This major new study examines the central tenets of Islamic economics, both in theory and in practice. The authors pinpoint the uniqueness of the Islamic approach, both in its conception of the world’s resources and in its attitude to human endeavour. Their book illuminates the distinctive nature of an economics which is based neither on meeting the demands of the individual consumer, nor on increasing the level of general welfare, but on maximising the pleasure of God. The different schools of Islamic thought are then compared and their interpretations analysed in terms of their approaches to plan and market, centralisation and decentralisation, property rights, profit and social obligation. A detailed historical survey follows of the experience of four very different Muslim countries: Libya, Saudi Arabia, Pakistan and Iran.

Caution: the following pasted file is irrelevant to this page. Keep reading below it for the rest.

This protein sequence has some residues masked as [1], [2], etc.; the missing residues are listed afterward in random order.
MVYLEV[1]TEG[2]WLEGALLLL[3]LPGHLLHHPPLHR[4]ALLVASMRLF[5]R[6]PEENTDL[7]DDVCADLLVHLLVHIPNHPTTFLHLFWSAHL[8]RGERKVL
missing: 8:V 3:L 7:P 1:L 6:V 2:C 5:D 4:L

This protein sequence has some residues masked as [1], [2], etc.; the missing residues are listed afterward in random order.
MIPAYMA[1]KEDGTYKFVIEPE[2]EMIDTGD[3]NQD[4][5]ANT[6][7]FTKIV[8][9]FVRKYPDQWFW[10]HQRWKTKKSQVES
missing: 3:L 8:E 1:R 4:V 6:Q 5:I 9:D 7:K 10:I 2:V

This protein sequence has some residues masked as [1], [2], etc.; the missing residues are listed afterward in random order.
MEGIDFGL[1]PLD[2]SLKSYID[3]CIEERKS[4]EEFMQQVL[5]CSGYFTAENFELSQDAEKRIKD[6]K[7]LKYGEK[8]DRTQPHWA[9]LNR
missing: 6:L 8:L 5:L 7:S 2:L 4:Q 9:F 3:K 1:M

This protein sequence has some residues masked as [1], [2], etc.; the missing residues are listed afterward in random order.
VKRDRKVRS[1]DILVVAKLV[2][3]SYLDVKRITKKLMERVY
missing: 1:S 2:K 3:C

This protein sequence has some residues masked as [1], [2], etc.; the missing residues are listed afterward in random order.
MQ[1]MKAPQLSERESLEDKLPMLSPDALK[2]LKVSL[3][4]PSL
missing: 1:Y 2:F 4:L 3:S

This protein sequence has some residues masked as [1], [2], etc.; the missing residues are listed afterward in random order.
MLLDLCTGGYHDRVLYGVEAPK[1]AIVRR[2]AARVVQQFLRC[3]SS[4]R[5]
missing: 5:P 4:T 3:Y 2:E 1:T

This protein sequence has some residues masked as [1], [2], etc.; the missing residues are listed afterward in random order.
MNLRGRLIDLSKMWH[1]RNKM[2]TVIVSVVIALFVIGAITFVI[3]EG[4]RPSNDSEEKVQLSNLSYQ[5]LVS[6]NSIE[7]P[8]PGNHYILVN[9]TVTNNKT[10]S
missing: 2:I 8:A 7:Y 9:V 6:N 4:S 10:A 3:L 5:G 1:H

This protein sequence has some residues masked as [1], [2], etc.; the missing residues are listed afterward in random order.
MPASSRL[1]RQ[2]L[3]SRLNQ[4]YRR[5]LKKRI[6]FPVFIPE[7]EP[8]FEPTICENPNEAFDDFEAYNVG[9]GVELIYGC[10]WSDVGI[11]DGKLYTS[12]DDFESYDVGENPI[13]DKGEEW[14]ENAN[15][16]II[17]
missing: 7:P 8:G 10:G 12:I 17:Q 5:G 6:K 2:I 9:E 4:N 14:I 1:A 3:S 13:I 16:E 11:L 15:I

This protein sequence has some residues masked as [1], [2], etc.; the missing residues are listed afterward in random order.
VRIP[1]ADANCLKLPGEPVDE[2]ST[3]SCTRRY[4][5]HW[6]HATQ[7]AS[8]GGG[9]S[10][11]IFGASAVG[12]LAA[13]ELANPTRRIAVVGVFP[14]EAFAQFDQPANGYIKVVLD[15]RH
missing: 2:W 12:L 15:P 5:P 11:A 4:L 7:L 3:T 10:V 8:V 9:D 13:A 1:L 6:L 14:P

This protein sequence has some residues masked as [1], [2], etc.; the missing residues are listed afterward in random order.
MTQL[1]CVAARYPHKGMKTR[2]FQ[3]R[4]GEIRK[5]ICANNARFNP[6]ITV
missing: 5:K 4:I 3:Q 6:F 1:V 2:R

The book as a whole allows the reader to grasp the multifarious nature of Islamic thought in economic matters, its contradictory and often contentious character, and the uses to which Islam has been put by governments with clearly diverse aims. Students of economics and of the Middle East will find it a useful guide to the new terms in which an old and fierce debate is being conducted.